The end of the book of Esther is a celebration. The Jews made aware of Haman’s plot rise-up and defend themselves against those who plotted and schemed to kill them. The text seems to be celebratory when we see verses like this one:
5 The Jews struck down all their enemies with the sword, killing and destroying them, and they did what they pleased to those who hated them.
The whole story seems to end on this weird note. Sort of a “get your enemies before they get you” note, and then once you do kill all who oppose you and impale them on poles for all to see. Then have a party to celebrate all the killing you did, not an ordinary one-and-done party but an anually reoccurring two day party where we celebrate our own badassery and how awesome Mordecai becomes.
I’d say it’s archaic and gross but I guess I still celebrate war, death, hate, and victory every time I sing about “bombs bursting in air” at our sporting events. Shoot, every year on July 4th I go and watch a celebratory show where they recreate the death dealing bombs and celebrate as if aggression and taking what we want makes us the coolest. Ugh.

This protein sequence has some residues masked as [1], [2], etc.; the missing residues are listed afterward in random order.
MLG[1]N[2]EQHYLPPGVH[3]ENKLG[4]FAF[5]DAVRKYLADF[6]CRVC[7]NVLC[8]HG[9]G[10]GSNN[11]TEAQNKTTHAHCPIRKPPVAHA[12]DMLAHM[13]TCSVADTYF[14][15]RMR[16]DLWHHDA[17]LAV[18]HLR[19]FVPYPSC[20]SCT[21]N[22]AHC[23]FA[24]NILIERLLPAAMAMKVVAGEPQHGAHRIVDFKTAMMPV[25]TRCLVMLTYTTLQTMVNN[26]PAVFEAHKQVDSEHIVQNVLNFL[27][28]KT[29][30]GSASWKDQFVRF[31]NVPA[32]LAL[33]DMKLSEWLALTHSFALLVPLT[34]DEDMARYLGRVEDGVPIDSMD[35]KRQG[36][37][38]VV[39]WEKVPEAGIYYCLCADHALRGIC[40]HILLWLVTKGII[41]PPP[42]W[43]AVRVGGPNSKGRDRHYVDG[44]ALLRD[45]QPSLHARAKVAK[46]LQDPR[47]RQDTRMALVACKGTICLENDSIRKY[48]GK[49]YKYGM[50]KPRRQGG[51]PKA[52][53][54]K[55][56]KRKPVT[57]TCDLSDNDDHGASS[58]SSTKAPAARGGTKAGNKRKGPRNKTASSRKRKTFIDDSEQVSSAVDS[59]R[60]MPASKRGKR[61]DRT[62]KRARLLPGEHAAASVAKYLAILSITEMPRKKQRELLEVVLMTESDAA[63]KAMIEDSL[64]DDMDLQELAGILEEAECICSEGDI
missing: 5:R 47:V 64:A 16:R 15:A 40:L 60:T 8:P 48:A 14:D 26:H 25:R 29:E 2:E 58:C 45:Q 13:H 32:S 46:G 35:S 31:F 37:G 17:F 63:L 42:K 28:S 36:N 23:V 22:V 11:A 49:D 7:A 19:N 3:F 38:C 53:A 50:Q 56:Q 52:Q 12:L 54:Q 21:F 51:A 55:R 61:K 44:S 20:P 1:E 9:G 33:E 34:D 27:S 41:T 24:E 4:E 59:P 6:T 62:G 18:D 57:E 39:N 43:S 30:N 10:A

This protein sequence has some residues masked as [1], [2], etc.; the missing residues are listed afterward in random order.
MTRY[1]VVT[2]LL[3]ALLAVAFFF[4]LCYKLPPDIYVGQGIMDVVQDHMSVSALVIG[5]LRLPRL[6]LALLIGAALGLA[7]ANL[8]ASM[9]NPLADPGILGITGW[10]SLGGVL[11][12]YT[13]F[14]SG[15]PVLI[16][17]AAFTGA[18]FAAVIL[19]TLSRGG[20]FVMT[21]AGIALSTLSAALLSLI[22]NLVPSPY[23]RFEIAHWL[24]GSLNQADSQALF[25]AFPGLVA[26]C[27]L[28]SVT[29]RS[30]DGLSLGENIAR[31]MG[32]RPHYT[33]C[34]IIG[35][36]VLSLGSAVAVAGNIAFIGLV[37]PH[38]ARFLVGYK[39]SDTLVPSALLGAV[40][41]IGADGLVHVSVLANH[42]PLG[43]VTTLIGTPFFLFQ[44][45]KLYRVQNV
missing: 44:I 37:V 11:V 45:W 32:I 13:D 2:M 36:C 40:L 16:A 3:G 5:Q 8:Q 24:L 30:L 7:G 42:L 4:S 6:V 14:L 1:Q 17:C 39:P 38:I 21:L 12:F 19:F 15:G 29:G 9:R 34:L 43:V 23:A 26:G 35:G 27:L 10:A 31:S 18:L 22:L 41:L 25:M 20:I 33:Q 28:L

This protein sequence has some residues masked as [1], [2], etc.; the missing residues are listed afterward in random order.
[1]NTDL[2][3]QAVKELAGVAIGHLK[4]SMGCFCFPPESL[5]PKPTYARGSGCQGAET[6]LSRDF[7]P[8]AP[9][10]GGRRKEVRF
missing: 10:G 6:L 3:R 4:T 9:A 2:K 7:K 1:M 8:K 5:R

Can we see the fear and aggression directed at the Jews has just switched tribes?
And all the nobles of the provinces, the satraps, the governors and the king’s administrators helped the Jews, because fearof Mordecai had seized them. 4 Mordecai was prominent in the palace; his reputation spread throughout the provinces, and he became more and more powerful.
How about this one:
The Jews struck down all their enemies with the sword, killing and destroying them, and they did what they pleased to those who hated them.
Was God (who is not mentioned in the book) celebrating this too? I’m not so sure.
the Jews took it on themselves to establish the custom that they and their descendants
Is there a solution to all this hate and killing? What will bring real joy and celebration to the world rather than limited, angry, overthrowing “joy” of one group of us that happens to be winning at the time?
There is hope…he has a name…it isn’t Mordecai, Esther, Haddasah, Xerxes, Haman, instead it’s a name above all names. A name—a renown/reputation/testimony/witness—that goes beyond what the world calls a win. A name that carries love in every place. A name that can show up in the story of our lives…even when we’ve been too blind, too self-absorbed, or too tribal to observe. He doesn’t force, he doesn’t kill…he loves…and calls us to follow.